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Bird Life of Norwood


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#61 lucysmith

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Posted 24 May 2005 - 06:36 PM

I have not seen any swifts or swallows yet, but we have a pair of collared doves visiting our garden. They just plucked up the courage to eat some seeds off our new bird table but then a big pigeon came along and scared them off! Anyone else got doves, are they rare-ish for London?

#62 komodo

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Posted 24 May 2005 - 10:00 PM

the last dulwich upper wood newsletter from the warden says there is a pair of lesser spotted woodpeckers in there as well as the greater ones that we all see. So maybe there is a chance that we will see a lesser spotted also in our gardens. Lucy collared doves are fairly common but not as common or cheeky as the wood pigeons. Jays are getting more cheeky. we'll probably see less crows as somone poisoned lots in brockwell and norwood parks its in the south london press this week.

#63 Sylvester

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Posted 25 May 2005 - 01:35 PM

Crows are pretty horrible and vicious birds, I've heard they attack and kill other birds because they compete for food and of are of course usually bigger and stronger than the others. I'm surprised anyone cares enough to poison them though.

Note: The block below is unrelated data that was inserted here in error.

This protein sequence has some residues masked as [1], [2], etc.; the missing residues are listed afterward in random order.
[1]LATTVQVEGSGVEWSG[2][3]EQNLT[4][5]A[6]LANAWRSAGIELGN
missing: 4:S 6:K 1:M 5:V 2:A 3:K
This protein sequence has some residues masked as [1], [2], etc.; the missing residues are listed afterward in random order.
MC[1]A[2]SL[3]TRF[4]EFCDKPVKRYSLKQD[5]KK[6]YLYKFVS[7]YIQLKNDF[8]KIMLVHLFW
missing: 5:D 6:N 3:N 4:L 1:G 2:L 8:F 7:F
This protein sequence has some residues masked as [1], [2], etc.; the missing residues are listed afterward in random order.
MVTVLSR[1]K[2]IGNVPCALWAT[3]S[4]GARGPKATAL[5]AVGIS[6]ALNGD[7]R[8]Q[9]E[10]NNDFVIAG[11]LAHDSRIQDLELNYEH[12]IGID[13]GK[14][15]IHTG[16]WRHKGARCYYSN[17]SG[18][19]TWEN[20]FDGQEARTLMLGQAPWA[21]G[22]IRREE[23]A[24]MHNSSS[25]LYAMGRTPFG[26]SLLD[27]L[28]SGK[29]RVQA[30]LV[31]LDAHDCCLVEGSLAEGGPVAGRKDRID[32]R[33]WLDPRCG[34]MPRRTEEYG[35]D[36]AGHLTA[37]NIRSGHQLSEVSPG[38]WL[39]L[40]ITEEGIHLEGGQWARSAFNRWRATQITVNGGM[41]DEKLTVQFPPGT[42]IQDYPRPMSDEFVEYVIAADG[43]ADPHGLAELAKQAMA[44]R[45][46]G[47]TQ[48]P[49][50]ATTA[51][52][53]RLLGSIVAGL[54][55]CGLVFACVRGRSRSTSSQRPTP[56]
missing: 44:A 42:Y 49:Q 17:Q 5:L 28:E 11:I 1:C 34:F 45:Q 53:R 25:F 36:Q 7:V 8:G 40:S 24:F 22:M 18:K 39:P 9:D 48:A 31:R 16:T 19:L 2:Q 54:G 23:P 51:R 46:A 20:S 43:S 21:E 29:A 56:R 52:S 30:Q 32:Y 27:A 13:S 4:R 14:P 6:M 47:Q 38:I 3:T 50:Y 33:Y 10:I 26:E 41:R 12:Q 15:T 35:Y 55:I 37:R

aka Pie

#64 Sarah

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Posted 27 May 2005 - 10:45 AM

I have a bird feeder hung on the wall right outside my bedroom window (3rd floor flat). Every morning I have a greater spotted woodpecker having his breakfast, and most evenings he comes back too. He's getting quite tame and no longer flies off when I'm walking around my bedroom. But he does make a *** of a noise, and seems to be coming earlier and earlier to get in first. He is then followed by great tits, blue tits, coal tits, jays, robbins and starlings. It's getting rather busy. Although this could have something to do with the fact they have been getting M&S Luxury Nuts Selection, as I ran out of peanuts!

#65 Rosehip

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Posted 27 May 2005 - 01:36 PM

Hurrah! Greenfinches have arrived! Have dutifully been putting out sunflower seeds, rather than the mixed seed feed I used previously, and they are now regular visitors (including a mother and two skittish babies).